He tapped his mic. "Nitro; Herzog," he said quietly. "I make a stranger ten meters on your ten."
"Blue shirt?" the reply came back instantly. "It's okay -- he's got an ID pin."
"Yes, I can see that," Herzog said tartly. "He's still a stranger."
"Hang on, let me check."
The earpiece went quiet. Herzog peered at the unidentified man another second, then went back to his scan. Planting a screaming security anomaly in the most visible place possible was a classic diversionary tactic, and he was determined not to fall for it.
He hadn't found anything more suspicious before Nitro came back on. "Herzog; Nitro. It's okay -- he's from one of the caterers."
"Caterers?" Herzog repeated, frowning. The Palace had a full kitchen staff of its own.
"Specifically, Sphinxian caterers," Nitro confirmed. "A few of the people coming on the cruise are Sphinxians, and the King wanted to get some authentic food for them. Don't worry -- our people supervised the cooking and ran the usual tests, and sent everything over under full seal."
"And the seals are intact?" Herzog persisted, focusing his scope back on the man far below. He sure didn't look like a caterer, though now that Herzog thought about it he probably hadn't seen an awful lot of caterers in his lifetime.
"Checked 'em myself," Nitro assured him. "Relax, will you? You hawks just do your job up there and let us gophers do ours down here, okay?"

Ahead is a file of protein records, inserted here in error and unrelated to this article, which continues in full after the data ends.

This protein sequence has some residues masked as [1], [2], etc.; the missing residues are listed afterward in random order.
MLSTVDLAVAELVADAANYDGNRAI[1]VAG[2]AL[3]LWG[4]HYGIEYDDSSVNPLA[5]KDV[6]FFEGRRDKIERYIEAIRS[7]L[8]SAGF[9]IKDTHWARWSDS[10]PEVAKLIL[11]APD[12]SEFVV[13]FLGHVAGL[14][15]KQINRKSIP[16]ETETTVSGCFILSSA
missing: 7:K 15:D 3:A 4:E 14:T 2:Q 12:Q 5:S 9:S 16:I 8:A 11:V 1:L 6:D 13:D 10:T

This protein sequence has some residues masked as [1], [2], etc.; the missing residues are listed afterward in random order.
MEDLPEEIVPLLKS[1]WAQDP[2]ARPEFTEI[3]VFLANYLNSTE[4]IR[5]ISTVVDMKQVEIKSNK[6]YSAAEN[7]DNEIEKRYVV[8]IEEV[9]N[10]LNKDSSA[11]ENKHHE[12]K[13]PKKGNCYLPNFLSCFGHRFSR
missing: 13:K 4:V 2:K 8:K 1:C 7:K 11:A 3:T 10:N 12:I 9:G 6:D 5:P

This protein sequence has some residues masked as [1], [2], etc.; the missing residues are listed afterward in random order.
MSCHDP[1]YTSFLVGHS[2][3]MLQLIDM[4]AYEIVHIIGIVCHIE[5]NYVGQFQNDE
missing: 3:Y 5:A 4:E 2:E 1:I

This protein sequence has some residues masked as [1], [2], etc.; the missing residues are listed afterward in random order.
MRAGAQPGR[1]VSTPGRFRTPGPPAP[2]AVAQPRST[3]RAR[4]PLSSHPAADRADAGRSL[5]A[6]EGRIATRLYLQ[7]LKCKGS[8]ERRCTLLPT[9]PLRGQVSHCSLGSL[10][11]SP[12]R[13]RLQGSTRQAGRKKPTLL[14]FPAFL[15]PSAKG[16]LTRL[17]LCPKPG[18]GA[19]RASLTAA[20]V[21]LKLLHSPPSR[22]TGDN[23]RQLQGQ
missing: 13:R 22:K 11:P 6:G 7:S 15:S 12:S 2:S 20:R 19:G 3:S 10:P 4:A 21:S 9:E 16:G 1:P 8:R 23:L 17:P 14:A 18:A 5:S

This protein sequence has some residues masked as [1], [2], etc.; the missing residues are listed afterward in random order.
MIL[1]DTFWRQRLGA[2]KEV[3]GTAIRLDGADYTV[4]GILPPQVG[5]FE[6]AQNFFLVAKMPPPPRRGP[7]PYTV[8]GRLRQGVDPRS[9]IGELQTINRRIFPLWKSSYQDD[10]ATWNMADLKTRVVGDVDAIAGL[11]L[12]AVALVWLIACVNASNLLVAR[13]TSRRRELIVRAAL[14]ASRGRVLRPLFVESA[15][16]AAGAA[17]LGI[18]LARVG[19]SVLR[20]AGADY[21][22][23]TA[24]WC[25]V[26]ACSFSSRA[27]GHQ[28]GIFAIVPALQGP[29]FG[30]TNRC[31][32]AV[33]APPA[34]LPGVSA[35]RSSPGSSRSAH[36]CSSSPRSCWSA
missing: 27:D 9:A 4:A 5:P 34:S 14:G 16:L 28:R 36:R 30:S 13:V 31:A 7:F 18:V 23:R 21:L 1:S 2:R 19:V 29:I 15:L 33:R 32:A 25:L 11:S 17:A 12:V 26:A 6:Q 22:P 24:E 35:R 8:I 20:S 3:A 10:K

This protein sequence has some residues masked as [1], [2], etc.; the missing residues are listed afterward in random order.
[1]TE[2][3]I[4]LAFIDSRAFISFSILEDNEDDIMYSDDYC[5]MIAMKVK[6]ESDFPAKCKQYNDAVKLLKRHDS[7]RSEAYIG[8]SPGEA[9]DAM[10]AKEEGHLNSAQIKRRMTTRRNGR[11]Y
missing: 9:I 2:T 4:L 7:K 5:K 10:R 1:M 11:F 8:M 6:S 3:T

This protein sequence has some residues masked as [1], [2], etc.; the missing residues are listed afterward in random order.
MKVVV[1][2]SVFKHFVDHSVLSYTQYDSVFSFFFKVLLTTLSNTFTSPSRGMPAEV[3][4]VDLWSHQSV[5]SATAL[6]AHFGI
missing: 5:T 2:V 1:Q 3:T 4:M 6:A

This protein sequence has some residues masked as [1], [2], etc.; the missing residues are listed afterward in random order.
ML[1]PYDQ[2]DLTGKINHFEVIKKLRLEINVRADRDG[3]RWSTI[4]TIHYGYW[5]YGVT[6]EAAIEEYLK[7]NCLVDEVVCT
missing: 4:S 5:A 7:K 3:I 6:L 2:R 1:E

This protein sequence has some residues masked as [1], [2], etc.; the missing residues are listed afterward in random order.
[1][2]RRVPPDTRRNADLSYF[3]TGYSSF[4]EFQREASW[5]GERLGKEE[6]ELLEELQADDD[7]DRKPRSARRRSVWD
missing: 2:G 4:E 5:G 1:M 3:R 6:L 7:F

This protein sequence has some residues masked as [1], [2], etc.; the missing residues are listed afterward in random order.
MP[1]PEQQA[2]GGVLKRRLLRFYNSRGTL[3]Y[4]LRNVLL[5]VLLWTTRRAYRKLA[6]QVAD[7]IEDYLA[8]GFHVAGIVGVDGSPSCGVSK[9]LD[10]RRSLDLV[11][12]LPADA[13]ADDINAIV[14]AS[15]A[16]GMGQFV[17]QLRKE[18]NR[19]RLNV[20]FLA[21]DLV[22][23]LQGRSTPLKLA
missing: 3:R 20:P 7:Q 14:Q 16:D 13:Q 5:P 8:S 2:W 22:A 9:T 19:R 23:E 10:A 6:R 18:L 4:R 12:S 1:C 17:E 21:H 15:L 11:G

Herzog nodded, feeling marginally better. Eagles and groundhogs would have meant Nitro was under duress or otherwise had some suspicions that he didn't want to broadcast. But any other animal names meant things were all right.
At least, they were down there. Up here…well, the jury was still out.
Lifting his scope focus from the dock, Herzog settled it briefly on the distant patch of green midway to the watery horizon. Landing City was important, certainly. That was where the Samantha would depart from and return to.
But even more critical was Triton Island itself. That was where everyone would be spending three or four hours today.
Granted, an island was a big target. But it was also a stationary one. And even an unskilled idiot could hit a target that wasn't moving, provided he had a big enough weapon.
There were some in the security team, Herzog reflected, who considered him paranoid at best and something of a nutcase at worst. But he didn't mind the name-calling. He might be a pain in the butt to work with -- a lot of team members said that, too -- but at least no one had to worry about him overlooking or casually dismissing a potential threat.
Herzog had his end of the danger zone locked down. He just hoped the other end was equally solid.
0700 Sunday
Embarkation for the Monarch's Thanks four hours away.
Arrival at Triton Island six hours away.
Growing up in the hills outside of Landing, Major B.A. Felton had always loved the woods. Here on Triton Island, he was starting to hate them.
It hadn't always been that way. Felton was old enough, and had been in the King's Own long enough, that he had fond memories of Crown Prince Richard and Princess Sophie hiking in these woods. Often the hikes degenerated into a game of hide and seek, usually with Richard attempting to lose his little sister. Most of the time it had been a game, but occasionally Richard had been exasperated enough with having a half-sized shadow that he'd tried to lose her for real.